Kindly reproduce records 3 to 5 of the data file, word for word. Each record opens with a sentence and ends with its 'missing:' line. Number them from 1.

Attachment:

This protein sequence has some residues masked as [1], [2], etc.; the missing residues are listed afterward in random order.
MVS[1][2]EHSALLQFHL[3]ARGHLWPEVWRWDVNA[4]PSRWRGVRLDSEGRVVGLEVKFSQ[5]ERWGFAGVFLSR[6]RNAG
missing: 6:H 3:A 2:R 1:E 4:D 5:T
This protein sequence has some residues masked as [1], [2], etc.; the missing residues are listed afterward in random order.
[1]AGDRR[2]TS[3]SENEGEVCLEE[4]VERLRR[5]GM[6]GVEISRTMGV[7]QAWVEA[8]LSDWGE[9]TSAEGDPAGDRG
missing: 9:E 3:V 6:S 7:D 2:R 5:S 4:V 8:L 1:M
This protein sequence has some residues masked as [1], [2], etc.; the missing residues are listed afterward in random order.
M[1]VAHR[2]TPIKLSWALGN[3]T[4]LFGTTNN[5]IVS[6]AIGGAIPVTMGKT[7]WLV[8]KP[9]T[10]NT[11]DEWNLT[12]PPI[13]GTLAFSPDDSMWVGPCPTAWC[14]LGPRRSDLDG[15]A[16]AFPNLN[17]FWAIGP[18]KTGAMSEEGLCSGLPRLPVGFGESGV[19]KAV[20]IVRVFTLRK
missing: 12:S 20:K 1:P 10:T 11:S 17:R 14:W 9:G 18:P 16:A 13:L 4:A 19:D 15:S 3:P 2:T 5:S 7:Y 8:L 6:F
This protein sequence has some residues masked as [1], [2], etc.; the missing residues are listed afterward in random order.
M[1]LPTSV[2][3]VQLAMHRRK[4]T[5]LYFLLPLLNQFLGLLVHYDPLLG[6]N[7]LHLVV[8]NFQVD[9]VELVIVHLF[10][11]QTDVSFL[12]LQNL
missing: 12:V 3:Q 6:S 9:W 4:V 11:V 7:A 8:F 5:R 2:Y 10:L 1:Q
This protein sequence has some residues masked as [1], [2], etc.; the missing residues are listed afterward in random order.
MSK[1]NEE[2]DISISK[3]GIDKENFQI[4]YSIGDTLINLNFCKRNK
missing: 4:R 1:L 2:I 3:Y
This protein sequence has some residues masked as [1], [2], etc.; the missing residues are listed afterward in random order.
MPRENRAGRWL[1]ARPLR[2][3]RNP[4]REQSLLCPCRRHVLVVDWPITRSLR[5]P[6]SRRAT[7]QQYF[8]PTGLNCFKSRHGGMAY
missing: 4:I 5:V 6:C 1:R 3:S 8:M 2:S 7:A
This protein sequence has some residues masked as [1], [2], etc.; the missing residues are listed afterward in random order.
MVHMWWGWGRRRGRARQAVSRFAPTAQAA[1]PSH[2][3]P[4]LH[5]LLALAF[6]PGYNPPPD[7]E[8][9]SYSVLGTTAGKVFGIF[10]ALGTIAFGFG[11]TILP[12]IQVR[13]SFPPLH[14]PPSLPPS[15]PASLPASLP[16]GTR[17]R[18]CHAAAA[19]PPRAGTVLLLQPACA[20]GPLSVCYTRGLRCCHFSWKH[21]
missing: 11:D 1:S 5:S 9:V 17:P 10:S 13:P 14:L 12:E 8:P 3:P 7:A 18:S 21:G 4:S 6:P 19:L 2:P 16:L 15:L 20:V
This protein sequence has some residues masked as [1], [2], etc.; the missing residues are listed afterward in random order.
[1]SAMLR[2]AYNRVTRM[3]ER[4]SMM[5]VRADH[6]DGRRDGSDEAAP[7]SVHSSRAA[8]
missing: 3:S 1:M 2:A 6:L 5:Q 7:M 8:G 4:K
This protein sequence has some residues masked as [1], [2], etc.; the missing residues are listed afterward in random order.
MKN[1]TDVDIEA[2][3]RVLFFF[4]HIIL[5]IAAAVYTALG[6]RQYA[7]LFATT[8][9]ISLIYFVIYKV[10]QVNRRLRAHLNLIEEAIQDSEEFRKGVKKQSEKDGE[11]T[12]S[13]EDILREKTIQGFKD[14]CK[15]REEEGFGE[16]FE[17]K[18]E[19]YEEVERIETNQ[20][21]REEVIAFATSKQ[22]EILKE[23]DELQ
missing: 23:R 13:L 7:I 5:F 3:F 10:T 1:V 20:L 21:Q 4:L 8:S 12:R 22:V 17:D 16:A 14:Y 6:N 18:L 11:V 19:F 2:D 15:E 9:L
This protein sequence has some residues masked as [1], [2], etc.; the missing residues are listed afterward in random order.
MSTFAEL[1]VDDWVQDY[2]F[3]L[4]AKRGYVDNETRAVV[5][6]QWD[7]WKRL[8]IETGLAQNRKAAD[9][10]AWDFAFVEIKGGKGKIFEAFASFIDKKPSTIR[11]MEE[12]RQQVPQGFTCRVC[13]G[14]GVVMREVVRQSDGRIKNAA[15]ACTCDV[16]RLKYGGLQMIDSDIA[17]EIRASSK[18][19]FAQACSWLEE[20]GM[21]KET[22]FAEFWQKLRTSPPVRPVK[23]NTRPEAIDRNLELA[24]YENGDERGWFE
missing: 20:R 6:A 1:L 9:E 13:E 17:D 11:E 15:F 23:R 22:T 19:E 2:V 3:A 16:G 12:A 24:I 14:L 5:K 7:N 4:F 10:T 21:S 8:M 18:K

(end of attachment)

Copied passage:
This protein sequence has some residues masked as [1], [2], etc.; the missing residues are listed afterward in random order.
M[1]VAHR[2]TPIKLSWALGN[3]T[4]LFGTTNN[5]IVS[6]AIGGAIPVTMGKT[7]WLV[8]KP[9]T[10]NT[11]DEWNLT[12]PPI[13]GTLAFSPDDSMWVGPCPTAWC[14]LGPRRSDLDG[15]A[16]AFPNLN[17]FWAIGP[18]KTGAMSEEGLCSGLPRLPVGFGESGV[19]KAV[20]IVRVFTLRK
missing: 12:S 20:K 1:P 10:T 11:S 17:R 14:W 9:G 18:P 16:A 13:L 4:A 19:D 15:S 3:P 2:T 5:S 7:Y 8:L 6:F
This protein sequence has some residues masked as [1], [2], etc.; the missing residues are listed afterward in random order.
M[1]LPTSV[2][3]VQLAMHRRK[4]T[5]LYFLLPLLNQFLGLLVHYDPLLG[6]N[7]LHLVV[8]NFQVD[9]VELVIVHLF[10][11]QTDVSFL[12]LQNL
missing: 12:V 3:Q 6:S 9:W 4:V 11:V 7:A 8:F 5:R 2:Y 10:L 1:Q
This protein sequence has some residues masked as [1], [2], etc.; the missing residues are listed afterward in random order.
MSK[1]NEE[2]DISISK[3]GIDKENFQI[4]YSIGDTLINLNFCKRNK
missing: 4:R 1:L 2:I 3:Y